Search Help Page
- This page contains help on using the COSMIC search facility. You can use it to search for gene names or accession numbers, sample names or ids, and tumour primary and secondary sites .
- AND operator
Conjunction operator. Note that AND is the default operator and is equivalent to a space character in the standard search screen
- OR operator
Specify synonyms by separating them with OR. For example, (adrenal OR salivary) gland, will match documents containing either adrenal or salivary and the word gland.
- NOT operator
You can eliminate documents that contain a particular word by prefixing this word with NOT. You can also use the minus sign instead of NOT.
- OPT operator
If you are not certain that a word will be in the document that you are looking for, prefix that word with OPT. This will favour documents that contain the word, but will not eliminate documents that do not. You can also use a question mark instead of OPT.
You can group your expressions by using parentheses. For example, (adrenal gland) OR (large intestine) will return documents which contain the words adrenal and gland, or documents which contain the words large and intestine.
- Truncation/Wild card
You can search for truncated words. For example, BRAF* will return every document containing a word that begins with BRAF. You can also search partial words where BR* will return everything beginning with BR, eg BRCA1, BRCA2, BRAF
- Regular Expressions
You can use advanced regular expressions in your queries. They must be separated from the rest of your query with two forward slashes / /.
For example, if you want to find documents that contain the word placenta, but you don't remember the spelling of the word, you could try the query: /placenn?t+a/ which would search for placenta with at least 1 't'. The ? after a letter means that this letter may not be correct, so, even though you've searched for two 'n's, this query would return 'placenta' with one 'n'.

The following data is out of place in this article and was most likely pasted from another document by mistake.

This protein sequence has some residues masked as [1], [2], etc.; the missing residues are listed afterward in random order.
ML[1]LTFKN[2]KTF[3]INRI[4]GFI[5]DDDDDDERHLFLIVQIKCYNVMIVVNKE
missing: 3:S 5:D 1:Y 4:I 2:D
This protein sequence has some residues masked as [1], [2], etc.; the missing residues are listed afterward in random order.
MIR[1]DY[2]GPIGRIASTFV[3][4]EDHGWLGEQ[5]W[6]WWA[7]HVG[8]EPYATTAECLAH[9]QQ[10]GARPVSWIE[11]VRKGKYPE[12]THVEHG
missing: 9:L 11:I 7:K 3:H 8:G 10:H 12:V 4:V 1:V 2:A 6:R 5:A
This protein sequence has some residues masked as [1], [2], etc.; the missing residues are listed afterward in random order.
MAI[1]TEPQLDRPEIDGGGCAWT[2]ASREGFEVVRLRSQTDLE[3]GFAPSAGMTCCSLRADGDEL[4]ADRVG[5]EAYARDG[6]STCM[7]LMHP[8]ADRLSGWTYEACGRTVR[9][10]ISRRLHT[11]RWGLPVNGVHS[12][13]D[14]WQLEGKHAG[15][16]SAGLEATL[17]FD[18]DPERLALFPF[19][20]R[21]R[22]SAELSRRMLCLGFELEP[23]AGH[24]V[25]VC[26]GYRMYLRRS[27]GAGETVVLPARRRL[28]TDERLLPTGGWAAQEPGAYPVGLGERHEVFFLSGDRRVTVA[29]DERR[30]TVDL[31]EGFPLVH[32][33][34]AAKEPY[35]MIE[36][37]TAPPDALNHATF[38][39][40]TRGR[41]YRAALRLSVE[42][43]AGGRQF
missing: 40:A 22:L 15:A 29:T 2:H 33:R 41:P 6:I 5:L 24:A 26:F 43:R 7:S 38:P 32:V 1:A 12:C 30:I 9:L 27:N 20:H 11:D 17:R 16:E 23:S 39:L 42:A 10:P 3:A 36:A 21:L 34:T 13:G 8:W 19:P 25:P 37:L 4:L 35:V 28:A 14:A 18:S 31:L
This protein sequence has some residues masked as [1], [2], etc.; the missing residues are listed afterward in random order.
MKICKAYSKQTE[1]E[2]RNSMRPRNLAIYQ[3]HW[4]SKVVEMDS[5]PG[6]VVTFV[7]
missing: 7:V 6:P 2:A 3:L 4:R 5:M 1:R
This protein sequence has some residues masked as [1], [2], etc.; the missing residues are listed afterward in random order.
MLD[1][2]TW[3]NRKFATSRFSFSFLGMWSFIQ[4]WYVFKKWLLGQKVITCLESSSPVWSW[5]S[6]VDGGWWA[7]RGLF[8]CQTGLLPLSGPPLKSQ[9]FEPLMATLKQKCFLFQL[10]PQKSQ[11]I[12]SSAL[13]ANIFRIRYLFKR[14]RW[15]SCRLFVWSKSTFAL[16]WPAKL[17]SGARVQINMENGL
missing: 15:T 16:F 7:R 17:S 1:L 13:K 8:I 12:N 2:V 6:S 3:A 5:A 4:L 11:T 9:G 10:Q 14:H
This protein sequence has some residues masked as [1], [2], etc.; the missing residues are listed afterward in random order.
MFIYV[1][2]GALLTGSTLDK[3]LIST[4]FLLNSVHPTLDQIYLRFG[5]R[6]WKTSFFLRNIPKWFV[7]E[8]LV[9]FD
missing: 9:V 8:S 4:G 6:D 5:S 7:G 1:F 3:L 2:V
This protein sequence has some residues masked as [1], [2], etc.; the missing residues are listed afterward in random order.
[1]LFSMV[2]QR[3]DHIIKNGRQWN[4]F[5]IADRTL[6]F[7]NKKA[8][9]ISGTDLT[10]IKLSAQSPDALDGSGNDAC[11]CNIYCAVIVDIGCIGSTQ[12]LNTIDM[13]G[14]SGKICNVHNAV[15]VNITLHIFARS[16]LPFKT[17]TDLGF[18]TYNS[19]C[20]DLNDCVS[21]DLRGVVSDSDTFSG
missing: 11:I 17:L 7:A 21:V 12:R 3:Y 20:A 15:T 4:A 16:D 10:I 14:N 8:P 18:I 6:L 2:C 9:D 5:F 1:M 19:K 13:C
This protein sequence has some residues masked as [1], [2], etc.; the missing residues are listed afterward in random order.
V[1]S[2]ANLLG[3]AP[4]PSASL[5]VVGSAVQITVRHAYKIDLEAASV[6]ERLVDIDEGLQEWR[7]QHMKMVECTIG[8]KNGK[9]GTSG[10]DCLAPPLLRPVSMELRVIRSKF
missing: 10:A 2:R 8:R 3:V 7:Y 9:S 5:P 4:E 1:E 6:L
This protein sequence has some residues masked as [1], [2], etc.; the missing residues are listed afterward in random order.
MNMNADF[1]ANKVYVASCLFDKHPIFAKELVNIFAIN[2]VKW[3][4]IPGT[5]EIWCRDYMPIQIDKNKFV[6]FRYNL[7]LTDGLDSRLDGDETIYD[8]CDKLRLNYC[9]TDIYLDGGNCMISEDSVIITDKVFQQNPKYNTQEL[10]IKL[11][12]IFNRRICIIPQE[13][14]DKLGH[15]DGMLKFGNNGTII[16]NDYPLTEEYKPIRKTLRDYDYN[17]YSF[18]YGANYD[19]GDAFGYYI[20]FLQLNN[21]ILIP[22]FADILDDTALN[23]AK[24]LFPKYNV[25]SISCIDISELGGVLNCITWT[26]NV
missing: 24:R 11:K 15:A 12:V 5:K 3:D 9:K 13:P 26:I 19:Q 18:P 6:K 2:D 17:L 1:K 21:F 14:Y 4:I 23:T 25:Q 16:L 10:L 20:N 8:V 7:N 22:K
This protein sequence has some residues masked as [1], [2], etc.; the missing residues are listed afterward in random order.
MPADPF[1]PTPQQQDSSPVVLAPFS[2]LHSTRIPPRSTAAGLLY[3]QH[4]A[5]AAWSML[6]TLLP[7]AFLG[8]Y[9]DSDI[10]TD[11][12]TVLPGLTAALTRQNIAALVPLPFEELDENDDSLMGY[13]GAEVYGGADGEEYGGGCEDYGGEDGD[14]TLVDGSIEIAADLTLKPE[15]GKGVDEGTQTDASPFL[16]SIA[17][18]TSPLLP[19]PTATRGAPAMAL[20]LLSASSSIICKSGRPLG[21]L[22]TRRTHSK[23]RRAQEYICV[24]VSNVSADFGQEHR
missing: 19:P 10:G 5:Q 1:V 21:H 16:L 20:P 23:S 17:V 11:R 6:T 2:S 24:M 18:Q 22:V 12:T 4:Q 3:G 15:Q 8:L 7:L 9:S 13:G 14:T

In the same way, the query /AN?K+1/ would return ANKK1 and AK1, searching for at least 1 K, and maybe an 'N'. Also, /.RAS/ would return all the RAS genes, where the '.' in the regular expressions stands for any character, any number of times.
You can restrict your search to the documents title. For example, title:BRAF returns documents which contain the word BRAF in their title
- Exact match
Use the plus + operator to force an exact match for the following word (does not apply to accents) and prevent any match with the word root. For example, +gene will search for gene and not genes. Phrase recognition is automatic, so the search engine may incorrectly recognise a phrase such as "adrenal gland", whereas you were only looking for the two words separately: adrenal and gland. If this happens, simply change the word order of your search request, or prefix one of the words with the plus operator
Use double quotes to force a match on the exact word sequence, as in "central nervous system" which will only match documents containing the three words central, nervous and system in this order.
Any More Questions?